Q-talk 55 - Jan/Feb 1996 - index
- Category: Q-Talk Index
- Published: Wednesday, 28 February 1996 06:11
- Written by Tom Moore
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ISSUE NUMBER 55
QUICKIE BUILDERS ASSOCIATION
AWASH IN MINUTIAE
by Jim Masal
Like many of you, my serious interest in aviation began as a kid deeply involved in building model airplanes. It didn't hurt that my Dad was an A&P for Pan American Airlines in Miami. Those were wonderful projects that taught me a lot about neatness, craftsmanship and art (not to mention the great sky battles of WWII).
Some 20 years down the road as a young man a friend invited me to accompany him to a show and tell meeting of a society of plastic modelers. I had some spare time and I guess a vague hope that I might re-experience some of those pleasant times of my youth by doing some aircraft modeling again. It blew my mind.
I stood silently watching a guy working on a 1/78 scale Jap zero. He took a small hole punch, a sheet of aluminum foil and punched out a tiny disk of foil. It was not much bigger than a B-B. Then he put it on the tip of his finger and pressed a blunt pin into the center to give it a cone shape. Then he put a tiny droplet of clear cement into the cone. He paused. So I asked, "What is it that you are making there?" He said, "Oh, this is a landing light for the wing of my Zero here." I lost all interest in plastic modeling there and then. But this demonstrated how complicated we can make modern life.
It's not that I don't admire or appreciate the meticulous craftsmanship of painting an artificial horizon on an instrument panel the size of your thumbnail, it's just that I have a thousand things I wanna do in my life and I can't afford 100 hours of focused attention to create just one nearly-perfect plastic airplane. Some do, I don't. And I believe only a very few select humans have the time, energy and bucks to do that without a little slippage in the rest of their lives.
A few years ago, I worked with a guy on his Glassair. He spent 5 weekends once building a console between the seats that was already half-built by the factory. You ain't gonna have a lotta flight time if you don't focus on finishing the whole airplane in your lifetime.
How badly does a Jap Zero model NEED a realistic-looking landing light? How about I just paint a silver dot and use my imagination?
And that brings me to this. Some guys will take a 3-step process, add 6 more steps and then try to convince you that their end result is far more pleasing than yours. Don't fall for it. Case in point. We just received a very detailed and lengthy article describing how to prepare and paint a fiberglass airplane. This is an outstanding article that we have permission to reprint from the Central State EZ Association. Quicker Robert Bounds, who has secured that permission for us, and who has used the described techniques with modification, then describes his mods.
After reading all this and mulling it over ... and observing some really gorgeous paint jobs on local Toyota Corollas, I ask myself, "How can the Japs turn out such sparkling paint and still sell the car for under $15,000?" I'll bet they do it in less than 32 steps.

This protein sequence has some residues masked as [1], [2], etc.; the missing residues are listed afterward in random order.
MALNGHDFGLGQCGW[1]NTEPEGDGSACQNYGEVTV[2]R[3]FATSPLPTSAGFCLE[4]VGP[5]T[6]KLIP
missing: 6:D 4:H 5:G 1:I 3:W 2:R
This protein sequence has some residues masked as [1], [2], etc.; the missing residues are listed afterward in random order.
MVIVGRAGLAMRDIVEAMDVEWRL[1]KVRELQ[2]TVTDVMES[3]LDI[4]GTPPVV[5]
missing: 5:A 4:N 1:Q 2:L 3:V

And another thing ... how can you show that your 9 labor-intensive steps are better than my 3 steps without waiting 5 or 10 years to see how the jobs hold up? I don't like sanding in the first instance, why should I do it 2 more times?
Forget paint for a moment. All through your project you will be tempted to fall into the trap of making a landing light for a Jap Zero ... to get your tail wrapped around the axle of details. If you are the best of the best, and if you are intent on a trophy at Oshkosh, succumb to temptation. But if you are intent on tinkering around to perfect each individual part, don't be surprised if death or illness or family problems, builder fatigue or one of a thousand other things eventually intervenes and gives some other guy the thrill of a first flight after you sell him your project. Make your second plane the perfect one.
FINISH THIS DAMN PLANE! ... AND GO FLY IT ... oKAY?
If anyone is curious about how the last newsletter got so screwed up, it can all be blamed on the sign-up form. I know that all the text for that issue was in the word processor and everything was OK until I told the computer to make room on pages 3 and 4 for the sign-up form. I don't know what I did, but I do know enough not to do it again.
When I went back and tried to fix up the mess, all I had to do was remove the changes made to insert the sign-up form and PRESTO everything unscrambled. Like I said, I don't know how it happened, but I screwed up when I didn't check the text one more time before I sent it to the printer.
Speaking of the sign-up form, everyone has been doing a good job of filling them out. The form really helps to keep things organized when updating the mailing list and catching any address changes. I noticed about half of the folks took their newsletter to work and made a copy of the sign-up form. I should have known better, I wouldn't want to cut up my newsletter either. Next time I'll make it a separate sheet and you won't have to make a copy and that might also make the newsletter a little easier to read.
P. S. Jim wanted his "oKAY" that way, but I'll take credit for all the other typos.
Other Articles In This Issue
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